Emergency Vet In Newton, MA

Looking for an emergency vet in Newton, MA? Search for your nearest animal hospital below.

      List of Emergency Vets in Newton, MA

      NEWTON ANIMAL HOSPITAL (MASSACHUSETTS)

      ADDRESS: 602 Washington Street, Newton MA 02458
      TEL: (617) 433-5523
      Newton Animal Hospital is a companion animal practice offering a wide range of veterinary services, house calls through the Boston Mobile Veterinary Clinic, a unique pet boutique, valuable resource links for our clients, and a convenient location for our customers from the local community and beyond.

      VCA ROTHERWOOD ANIMAL HOSPITAL

      ADDRESS: 78 Winchester Street, Newton MA 02461
      TEL: (617) 244-4367
      VCA Rotherwood Animal Hospital has been serving the Massachusetts communities of Newton, Needham, Chestnut Hill, Brookline, Waltham, and Dedham for over 30 years.

      BANFIELD PET HOSPITAL (NEWTON)

      ADDRESS: 215 Needham Street, Newton MA 02464
      TEL: (617) 243-3014
      Look to this Banfield Pet Hospital® as your partner in quality pet care. From thorough physical exams and lab work-ups, to dental cleanings, x-rays and surgery, this full service pet hospital is committed to the long-term health and happiness of your pet.


      MASSACHUSETTS

      AMHERST // ANDOVER // ARLINGTON // ATTLEBORO // BEVERLY // BILLERICA // BOSTON // BRAINTREE // BROCKTON // BROOKLINE // CAMBRIDGE // CHELMSFORD // CHICOPEE // DARTMOUTH // EVERETT // FALL RIVER // FALMOUTH // FRAMINGHAM // FRANKLIN // HAVERHILL // LAWRENCE // LEOMINSTER // LEXINGTON // LOWELL // LYNN // MALDEN // MARLBOROUGH // MEDFORD // METHUEN // NATICK // NEW BEDFORD // NEWTON // PEABODY // PITTSFIELD // PLYMOUTH // QUINCY // RANDOLPH // REVERE // SALEM // SHREWSBURY // SOMERVILLE // SPRINGFIELD // WALTHAM // WATERTOWN // WESTFIELD // WEYMOUTH // WOBURN // WORCESTER

      We cover over 1,700 major cities across all 50 states

      Signs Your Pet Needs Emergency Care

      Has your pet experienced some kind of trauma and in need in emergency care? Here are some of the signs to look when determining whether your pet needs an emergency vet:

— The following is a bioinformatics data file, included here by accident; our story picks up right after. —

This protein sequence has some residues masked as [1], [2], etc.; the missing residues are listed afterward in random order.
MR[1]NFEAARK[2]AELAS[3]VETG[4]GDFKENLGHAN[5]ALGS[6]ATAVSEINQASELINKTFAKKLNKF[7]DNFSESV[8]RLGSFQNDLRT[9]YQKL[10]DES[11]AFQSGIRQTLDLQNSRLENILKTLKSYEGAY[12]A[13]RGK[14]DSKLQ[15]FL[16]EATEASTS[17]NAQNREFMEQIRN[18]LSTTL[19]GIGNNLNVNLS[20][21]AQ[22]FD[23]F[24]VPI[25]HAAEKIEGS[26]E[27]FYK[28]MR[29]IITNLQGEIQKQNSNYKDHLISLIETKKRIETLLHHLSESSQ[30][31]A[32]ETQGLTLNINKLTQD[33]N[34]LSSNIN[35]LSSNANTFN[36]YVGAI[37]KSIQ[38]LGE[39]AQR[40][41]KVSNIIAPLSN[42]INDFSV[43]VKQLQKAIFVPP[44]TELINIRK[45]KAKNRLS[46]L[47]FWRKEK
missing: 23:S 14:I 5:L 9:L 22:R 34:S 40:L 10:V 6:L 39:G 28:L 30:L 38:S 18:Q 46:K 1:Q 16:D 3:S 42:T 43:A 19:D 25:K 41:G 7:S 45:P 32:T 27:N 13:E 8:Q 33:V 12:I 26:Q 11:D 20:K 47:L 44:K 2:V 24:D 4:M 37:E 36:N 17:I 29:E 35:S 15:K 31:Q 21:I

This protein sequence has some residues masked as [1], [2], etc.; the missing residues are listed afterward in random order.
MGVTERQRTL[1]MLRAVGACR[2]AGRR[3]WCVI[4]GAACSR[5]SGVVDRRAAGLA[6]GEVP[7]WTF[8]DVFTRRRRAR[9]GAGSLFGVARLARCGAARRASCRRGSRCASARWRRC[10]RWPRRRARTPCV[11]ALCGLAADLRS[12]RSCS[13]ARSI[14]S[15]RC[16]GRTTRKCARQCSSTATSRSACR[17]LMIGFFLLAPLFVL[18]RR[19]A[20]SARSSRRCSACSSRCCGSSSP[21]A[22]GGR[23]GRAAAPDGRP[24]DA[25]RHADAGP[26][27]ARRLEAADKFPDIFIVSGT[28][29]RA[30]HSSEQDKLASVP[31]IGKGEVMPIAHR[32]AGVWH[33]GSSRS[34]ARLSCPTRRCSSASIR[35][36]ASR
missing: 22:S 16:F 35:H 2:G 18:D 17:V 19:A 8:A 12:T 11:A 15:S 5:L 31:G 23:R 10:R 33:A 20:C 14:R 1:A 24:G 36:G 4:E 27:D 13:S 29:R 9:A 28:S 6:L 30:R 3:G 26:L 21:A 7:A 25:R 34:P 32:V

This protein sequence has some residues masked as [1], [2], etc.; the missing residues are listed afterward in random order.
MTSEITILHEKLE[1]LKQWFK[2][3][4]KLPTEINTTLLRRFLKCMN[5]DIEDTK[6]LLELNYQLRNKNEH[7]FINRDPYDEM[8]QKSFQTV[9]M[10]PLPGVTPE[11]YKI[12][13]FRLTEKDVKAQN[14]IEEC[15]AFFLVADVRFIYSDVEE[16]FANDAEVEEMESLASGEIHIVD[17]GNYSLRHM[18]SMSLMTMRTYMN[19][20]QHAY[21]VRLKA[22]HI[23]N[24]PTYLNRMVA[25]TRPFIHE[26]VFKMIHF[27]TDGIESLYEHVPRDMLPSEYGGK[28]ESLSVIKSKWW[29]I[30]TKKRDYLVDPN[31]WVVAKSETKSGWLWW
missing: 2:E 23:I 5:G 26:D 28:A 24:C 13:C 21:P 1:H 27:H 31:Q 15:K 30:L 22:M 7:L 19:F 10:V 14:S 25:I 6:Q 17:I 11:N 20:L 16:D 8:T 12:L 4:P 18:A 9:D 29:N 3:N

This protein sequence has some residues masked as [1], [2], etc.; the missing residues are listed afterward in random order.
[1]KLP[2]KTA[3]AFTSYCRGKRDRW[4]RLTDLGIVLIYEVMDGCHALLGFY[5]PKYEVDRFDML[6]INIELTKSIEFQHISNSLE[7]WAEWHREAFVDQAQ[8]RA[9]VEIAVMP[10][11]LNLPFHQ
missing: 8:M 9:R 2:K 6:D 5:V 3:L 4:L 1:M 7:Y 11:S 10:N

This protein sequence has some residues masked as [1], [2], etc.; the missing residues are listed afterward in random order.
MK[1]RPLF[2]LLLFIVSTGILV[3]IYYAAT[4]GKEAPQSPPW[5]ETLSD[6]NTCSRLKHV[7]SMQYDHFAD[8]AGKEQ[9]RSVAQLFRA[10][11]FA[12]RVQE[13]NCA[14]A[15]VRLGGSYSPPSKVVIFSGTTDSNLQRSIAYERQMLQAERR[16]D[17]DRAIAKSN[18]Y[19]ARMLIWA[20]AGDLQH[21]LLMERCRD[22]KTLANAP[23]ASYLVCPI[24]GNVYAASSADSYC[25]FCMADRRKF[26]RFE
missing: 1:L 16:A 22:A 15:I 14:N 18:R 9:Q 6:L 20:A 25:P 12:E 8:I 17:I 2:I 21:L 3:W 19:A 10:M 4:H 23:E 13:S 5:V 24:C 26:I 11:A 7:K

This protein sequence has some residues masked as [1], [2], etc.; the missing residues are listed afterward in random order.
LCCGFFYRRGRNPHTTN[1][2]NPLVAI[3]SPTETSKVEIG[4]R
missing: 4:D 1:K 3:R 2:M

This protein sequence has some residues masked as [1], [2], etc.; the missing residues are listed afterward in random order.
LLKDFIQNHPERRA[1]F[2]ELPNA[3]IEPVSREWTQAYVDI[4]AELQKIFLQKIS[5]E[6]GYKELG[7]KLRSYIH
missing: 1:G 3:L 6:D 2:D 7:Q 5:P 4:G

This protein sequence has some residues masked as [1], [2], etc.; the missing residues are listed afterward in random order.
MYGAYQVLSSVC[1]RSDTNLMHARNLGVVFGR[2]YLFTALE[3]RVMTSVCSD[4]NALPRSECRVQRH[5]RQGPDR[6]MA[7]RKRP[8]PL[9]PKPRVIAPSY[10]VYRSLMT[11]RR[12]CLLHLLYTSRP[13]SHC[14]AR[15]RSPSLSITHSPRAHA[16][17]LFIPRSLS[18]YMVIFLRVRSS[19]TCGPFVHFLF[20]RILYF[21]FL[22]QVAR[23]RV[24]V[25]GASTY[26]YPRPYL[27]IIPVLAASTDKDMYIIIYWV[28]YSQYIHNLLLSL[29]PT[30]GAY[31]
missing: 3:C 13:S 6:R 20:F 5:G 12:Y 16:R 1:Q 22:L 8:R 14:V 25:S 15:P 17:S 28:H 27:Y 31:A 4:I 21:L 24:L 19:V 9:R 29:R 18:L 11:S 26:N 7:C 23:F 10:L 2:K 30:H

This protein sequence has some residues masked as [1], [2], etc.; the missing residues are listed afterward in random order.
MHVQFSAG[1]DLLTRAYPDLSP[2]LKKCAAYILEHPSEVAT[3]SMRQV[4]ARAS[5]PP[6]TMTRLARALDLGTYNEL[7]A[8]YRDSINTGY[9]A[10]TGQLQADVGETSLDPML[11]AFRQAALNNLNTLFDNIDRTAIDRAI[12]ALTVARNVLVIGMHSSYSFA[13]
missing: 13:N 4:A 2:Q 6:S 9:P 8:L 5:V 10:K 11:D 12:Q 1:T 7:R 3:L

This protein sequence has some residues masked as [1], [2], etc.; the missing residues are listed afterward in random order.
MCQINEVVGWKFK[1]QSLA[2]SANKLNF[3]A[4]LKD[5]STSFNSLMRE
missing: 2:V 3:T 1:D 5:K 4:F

• Pale gums
      • Rapid breathing
      • Weak or rapid pulse
      • Change in body temperature
      • Difficulty standing
      • Apparent paralysis
      • Loss of consciousness
      • Seizures
      • Excessive bleeding

      How To Handle Your Injured Pet

      It is possible that your pet can act aggressively when they’ve been injured. It’s important to be careful how you handle them for their safety and your own.

      For Dogs:

      • Be calm and go slow when approaching.
      • If your dog appears aggressive, get someone to help you.
      • Fashion a makeshift stretcher and carefully lift your dog onto it.
      • Support their neck and back as you move them in case of spinal injuries.

      For Cats:

      • Cover your cats head gently with a towel, to prevent them from biting you.
      • Very carefully, lift your cat into its carrier or a box.
      • Support their neck and back as you move them in case of spinal injuries.

      First Aid Treatment At Home

      Depending on the situation, there are some actions you can take at home to stabalize your pet before transporting them to an emergency vet.

      Bleeding:

      • If your pet is bleeding externally due to a trauma, apply pressure to the wound quickly and hold it there.
      • If possible, elevate the injury.

      Choking:

      • If your pet is choking on a foreign object, put your fingers in their mouth and try to remove the blockage.
      • If you’re unable to remove the blockage, perform a modified version of the Heimlich manouver by giving a sharp blow to their chest.

      CPR:

      • If your pet is unconcious and unresponsive, you may need to perform CPR.
      • First, check if your pet is breathing and if they have a heartbeat. If you cannot find either, start chest compressions.
      • Perform 30 chest compressions followed by two rescue breaths. Repeat this until your pet starts breathing on their own again.
      • To give a rescue breath, close your pets mouth and extend their neck to open the airway. Place your mouth over your pets nose and exhale until you see your pets chest rise.
      • Check for a heartbeat every 2 minutes.
      • Continue giving your pet CPR until you reach an emergency vet.